In “Children of the Royal Sun,” you first see Elsa/Madga set out a lure. Once again, the show has set up a mystery to be solved later. What you can see though is that while Magda has great power, her power has limits within the confines of the material reality of the world. She can bring forth physical forces, like setting fires or exploding windows, and she can even send out a part of her own body in the form of another body, Elsa’s “son” Frank Branson, but she cannot create things or beings out of nothing. From what I’ve seen so far, Madga seems to be a combination of two demonic beings of ancient religions, Masterna, a male angel from the Jewish religious work, The Book of Jubilees, and Lilith. Masterna is an angelic servant of God who punishes human beings and tempts them to see how faithful they really are to God. Masterna may have eventually become one of the fallen angels. Lilith is the willful first wife of Adam who insists she is his partner, not his servant, and who prefers to become a demon rather than submit to Adam’s will. She is sometimes believed to have become the wife of Satan, but certainly revels in her sexuality and does whatever she pleases, not unlike a certain demoness of our acquaintance. 

While the murder of Riley seems justifiable, Mateo, who was heretofore an innocent, nonetheless weeps. Rio comforts him with tales of the heritage of the Mexican people and the Aztec Empire. She reminds him that he, as all Mexicans, Chicanos, and Pachucos, are descendents of that mighty civilization of Meso-America that existed without European influence. This empire boasted a capital city, Tenochtitlán, that was an impressive model of engineering. The city used levees and aqueducts to maintain the city’s ubiety and its water supply in an area that was surrounded by five lakes. Tenochtitlán boasted a population between 200,000 to 400,000 people, which rivaled the largest cities of Europe. Moctezuma, the last king of the Aztecs, may have ruled over a population of 5 million people in total. The Aztec Empire itself was also called The Triple Empire as it was a coalition of three Nahua states, Tenotichtalan, Texcoco, and Tlacopan that lasted for roughly 1000 years, as Rio/Magda notes, from 1428 to 1521, the time of the Spanish conquest. Normally when I have referenced the great civilization of the Aztecs to defend my ancestry, the first degrading comments I hear are about how the Aztecs were savages who performed human sacrifices. While this is true, it struck me while thinking about this episode that European society wasn’t innocent of human sacrifice itself.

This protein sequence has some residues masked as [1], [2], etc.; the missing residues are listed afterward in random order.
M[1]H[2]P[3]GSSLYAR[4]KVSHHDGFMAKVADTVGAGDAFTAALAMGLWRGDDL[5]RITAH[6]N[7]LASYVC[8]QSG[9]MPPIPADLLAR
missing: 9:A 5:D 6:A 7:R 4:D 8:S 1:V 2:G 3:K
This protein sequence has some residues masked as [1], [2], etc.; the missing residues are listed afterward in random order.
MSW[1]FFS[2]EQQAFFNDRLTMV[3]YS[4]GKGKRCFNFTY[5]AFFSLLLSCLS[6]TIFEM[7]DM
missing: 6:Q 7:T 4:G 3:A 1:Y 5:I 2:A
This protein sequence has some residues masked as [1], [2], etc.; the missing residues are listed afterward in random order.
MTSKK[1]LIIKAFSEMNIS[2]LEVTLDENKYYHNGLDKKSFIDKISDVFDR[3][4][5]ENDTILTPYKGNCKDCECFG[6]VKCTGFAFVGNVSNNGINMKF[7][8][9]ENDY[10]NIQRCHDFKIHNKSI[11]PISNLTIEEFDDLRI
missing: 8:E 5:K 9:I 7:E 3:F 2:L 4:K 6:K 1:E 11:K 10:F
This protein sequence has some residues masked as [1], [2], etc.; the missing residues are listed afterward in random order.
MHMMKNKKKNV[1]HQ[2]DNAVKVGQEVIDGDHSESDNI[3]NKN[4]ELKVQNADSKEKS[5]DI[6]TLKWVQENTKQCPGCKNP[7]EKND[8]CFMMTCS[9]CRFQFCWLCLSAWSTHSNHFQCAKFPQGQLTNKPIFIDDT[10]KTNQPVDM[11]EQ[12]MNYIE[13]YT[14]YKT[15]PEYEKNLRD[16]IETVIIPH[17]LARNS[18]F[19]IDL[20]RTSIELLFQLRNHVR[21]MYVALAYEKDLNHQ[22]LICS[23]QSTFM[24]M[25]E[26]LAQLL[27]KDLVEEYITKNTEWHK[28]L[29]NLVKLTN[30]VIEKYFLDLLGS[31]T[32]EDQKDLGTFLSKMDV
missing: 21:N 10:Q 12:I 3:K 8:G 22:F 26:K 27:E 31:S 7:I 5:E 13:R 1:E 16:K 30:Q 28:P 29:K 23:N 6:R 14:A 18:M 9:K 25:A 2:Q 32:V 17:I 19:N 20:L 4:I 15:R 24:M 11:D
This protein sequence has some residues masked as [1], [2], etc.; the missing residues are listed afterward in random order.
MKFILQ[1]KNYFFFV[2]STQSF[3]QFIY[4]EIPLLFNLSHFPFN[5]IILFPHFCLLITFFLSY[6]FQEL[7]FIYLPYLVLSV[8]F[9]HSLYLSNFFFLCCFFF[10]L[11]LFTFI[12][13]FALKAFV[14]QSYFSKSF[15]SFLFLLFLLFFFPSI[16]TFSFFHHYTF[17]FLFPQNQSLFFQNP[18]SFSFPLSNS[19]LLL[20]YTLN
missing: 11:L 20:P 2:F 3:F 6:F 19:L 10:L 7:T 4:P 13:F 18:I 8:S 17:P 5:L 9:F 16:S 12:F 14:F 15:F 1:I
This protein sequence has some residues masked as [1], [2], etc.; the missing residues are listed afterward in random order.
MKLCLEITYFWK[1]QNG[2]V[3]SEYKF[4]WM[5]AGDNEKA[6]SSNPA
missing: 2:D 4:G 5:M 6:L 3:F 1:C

Observe: The Inquisition. It was the practice of the Catholic Church roughly from the 12th to the 17th Century in Europe and in the European colonies to prosecute heretics of the Catholic Faith and force those not of the faith to convert. The prosecution, or persecution, was a legal process, but was based in religious faith and included the use of torture and execution as remedies. Priests and other members of the clergy were the judges who were in charge of the courts, sentenced people, and went from town to town pursuing heretics. The penalty for heresy in the court of the Inquisition was quite frequently being burned at the stake. Is the Inquisition really so far from human sacrifice? It was done under the guise of protecting their faith, but was a part of the Church itself. They were Ecclesiastical courts. Really, how was burning someone at the stake for heresy so different from sacrificing someone to Huītzilōpōchtli? Here’s a hint: if you are doing it for the glory of your God and to preserve your religion, it’s human sacrifice, even if that’s not what you call it. At the very least, some of the Aztecs’ victims were willing victims. 

Both the Aztec civilization and the European countries had similar secondary motivations and gains from human sacrifice. Namely, the sacrifices/executions were shows of their power and they then confiscated wealth from the victims. 

But if we really look at things closely, wasn’t the Crucifixion of Christ a sacrifice? The Gospels of the BIble certainly say it was. Some things to think about when you call certain peoples brutal savages. 

Rio refers to the descendents of the Aztecs, like Mateo, as the Children of the Royal Sun and indeed Huītzilōpōchtli is the Aztec god of war, human sacrifice, and the Sun, as well as being the patron of the capital city of Tenochtitlan itself. She compares his killing of Riley to the actions of a warrior and strips him of his clothing and starts sensually measuring him for his suit of Pachuco drape “armor”. In this, he seems to have passed the test for entry into the ranks of Rio and Fly Rico’s inner circle. She references the melding of Spanish and European civilization and power in his heritage, which can be looked on as a detriment on either side - the Indigenous vs the European, by comparing Huītzilōpōchtli, the Hummingbird God, to Jesus Christ. She does it again by comparing La Malinche, a Nahua woman who was a slave and interpreter for Hernán Cortés who later gave birth to his son, and the Virgin Mary, although Malinche’s legend in Mexico also carries a thread of treachery to her people. But in Rio’s interpretation, La Malinche was equal to Mother Mary as she was the symbolic mother of the new Mexican people, a melding of the power, intelligence, and heritage of the Nahua with the Spanish might, ambition, and cunning. This is also the interpretation of Mexican feminists starting in the 1960’s. This is an excellent strategy on Rio/Magda’s part, but it’s also the truth of the pride of Mexicanos and Chicanos. While they were conquered, they endured, and have the right to pride in their heritage as complex as it may be. She reminds him to not fall into the trap of being ashamed of who you are because people look down upon you and try to convince you that any part of your ancestry is not as worthy as theirs. This is the cornerstone of the pride of the Mexicano, the Chicano, and the Pachuco.